Tom Bonier Profile picture
20 Nov, 10 tweets, 4 min read
Some have suggested that the driving force behind the GA suburbs going blue was white voters switching from Trump in '16 to Biden in '20. And yes, that was a factor, but likely not nearly as significant as has been suggested. Some evidence...
Here's a breakdown of the suburban vote in Georgia over the last 3 cycles. Note that Black, Asian, and Latino voters all increased their electorate shares substantially over '16, collectively by 3.7 pts.
Meanwhile, white non-college voters saw their vote share plummet from 2016 by a whole 5 points (that's incredible). White college voters increased slightly as a share of the electorate. Fewer white non-college suburban voters cast a ballot in GA this year than did in '16.
Collectively, turnout in the GA suburbs among voters of color and white college-educated voters increased by 291k votes over 2016, while white non-college turnout actually dropped by 11k votes. Dems won the turnout game in the GA suburbs through a very diverse coalition.
A youth vote surge was also key to the blue surge in the Georgia suburbs. No group surged more than voters under the age of 30, relative to 2016.
Keep in mind, the youth vote in Georgia is more diverse than the older cohorts. Just over 10% of those 2020 voters under the age of 30, statewide, were Asian American or Latino voters, while just over 30% were African American.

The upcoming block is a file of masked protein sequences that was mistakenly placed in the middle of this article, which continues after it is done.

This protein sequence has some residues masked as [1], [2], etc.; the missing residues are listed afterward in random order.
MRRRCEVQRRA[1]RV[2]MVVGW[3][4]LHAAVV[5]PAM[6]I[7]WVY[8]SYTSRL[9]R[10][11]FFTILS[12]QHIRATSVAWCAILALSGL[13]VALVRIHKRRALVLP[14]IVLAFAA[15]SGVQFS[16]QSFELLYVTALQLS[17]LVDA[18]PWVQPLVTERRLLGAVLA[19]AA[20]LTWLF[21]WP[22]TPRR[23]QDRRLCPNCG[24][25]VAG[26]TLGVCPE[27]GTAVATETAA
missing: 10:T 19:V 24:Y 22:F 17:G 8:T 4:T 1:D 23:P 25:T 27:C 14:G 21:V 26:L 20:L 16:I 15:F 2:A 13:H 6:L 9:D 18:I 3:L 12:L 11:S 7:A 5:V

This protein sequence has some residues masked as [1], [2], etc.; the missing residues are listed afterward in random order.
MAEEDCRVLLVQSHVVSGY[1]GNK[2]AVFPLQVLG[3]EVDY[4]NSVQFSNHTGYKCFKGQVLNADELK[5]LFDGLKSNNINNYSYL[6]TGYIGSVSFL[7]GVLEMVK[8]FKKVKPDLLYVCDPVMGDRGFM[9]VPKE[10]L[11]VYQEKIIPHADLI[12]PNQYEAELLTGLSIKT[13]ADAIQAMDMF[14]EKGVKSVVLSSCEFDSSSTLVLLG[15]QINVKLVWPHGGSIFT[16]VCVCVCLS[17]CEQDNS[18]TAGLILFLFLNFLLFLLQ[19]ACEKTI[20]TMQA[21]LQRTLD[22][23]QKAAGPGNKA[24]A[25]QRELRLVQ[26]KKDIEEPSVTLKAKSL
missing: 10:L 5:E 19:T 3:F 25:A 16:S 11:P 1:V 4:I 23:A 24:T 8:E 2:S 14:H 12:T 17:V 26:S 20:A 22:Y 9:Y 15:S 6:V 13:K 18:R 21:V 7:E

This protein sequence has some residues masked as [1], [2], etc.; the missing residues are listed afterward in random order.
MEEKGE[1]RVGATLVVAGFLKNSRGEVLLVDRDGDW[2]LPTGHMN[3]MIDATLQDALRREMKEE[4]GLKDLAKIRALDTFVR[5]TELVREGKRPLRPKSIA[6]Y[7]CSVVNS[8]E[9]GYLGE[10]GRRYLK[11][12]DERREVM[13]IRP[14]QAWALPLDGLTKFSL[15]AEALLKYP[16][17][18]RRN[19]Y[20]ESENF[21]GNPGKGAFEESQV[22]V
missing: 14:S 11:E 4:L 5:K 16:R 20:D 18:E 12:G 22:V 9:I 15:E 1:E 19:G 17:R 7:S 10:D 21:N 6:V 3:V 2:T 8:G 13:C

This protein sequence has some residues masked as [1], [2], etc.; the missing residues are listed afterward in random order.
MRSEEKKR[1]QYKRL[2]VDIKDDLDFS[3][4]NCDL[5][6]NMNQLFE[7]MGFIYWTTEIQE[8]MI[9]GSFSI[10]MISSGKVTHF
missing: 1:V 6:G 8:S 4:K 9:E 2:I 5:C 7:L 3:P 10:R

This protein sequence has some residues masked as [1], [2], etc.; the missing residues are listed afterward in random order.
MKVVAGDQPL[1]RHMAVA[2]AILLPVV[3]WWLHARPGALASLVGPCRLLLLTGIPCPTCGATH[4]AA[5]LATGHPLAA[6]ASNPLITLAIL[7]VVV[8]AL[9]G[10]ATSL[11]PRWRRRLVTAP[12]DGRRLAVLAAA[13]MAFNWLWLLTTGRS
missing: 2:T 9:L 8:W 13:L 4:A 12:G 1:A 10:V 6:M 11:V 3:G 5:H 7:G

A few more interesting Georgia facts (not just limited to the suburbs):
- Almost 45% of those voters casting a ballot in their first election were voters of color. 6.6% of first time voters were AAPI voters, even though they only account for 2.5% of registered voters in the state
31.1% of the voters in Georgia in the general election didn't vote in 2016. That's 1,550,196 voters. The Dem margin among these voters was 13 pts higher than among those who did vote in '16. 35% were unmarried women.
How did Dems flip a US House seat in GA CD 7? Huge turnout among voters of color. AAPI voters more than DOUBLED their vote total from 2016, along with a large surge of Latino and Black voters.
About those AAPI (Asian-American/Pacific Islander) voters who helped flip GA CD7: more than 1 in 5 are under the age of 30. Almost 1 in 3 had never voted before they cast their ballot in the 2020 general election.

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More from @tbonier

20 Nov
I should be more clear; NYT published an analysis this week claiming that the '20 Black vote share in GA hit its lowest level since at least '06. They were wrong.
The black vote share actually increased over 2016. The electorate, overall, was the most diverse in the history of GA. It was the white vote share that hit a new low point, yet NYT didn't mention that.
How did they reach this incorrect conclusion? They excluded the roughly 8% of Georgians who didn't identify a race when they registered to vote...
Read 6 tweets
17 Nov
This is conclusion is based on an analysis of 1/3rd of the counties in one state (NC).
In NV, which has just about complete individual vote history reported, voters under the age of 30 increased as a share of the electorate. Image
In CO, also with complete vote history, youth vote surged significantly over 2016 levels. Image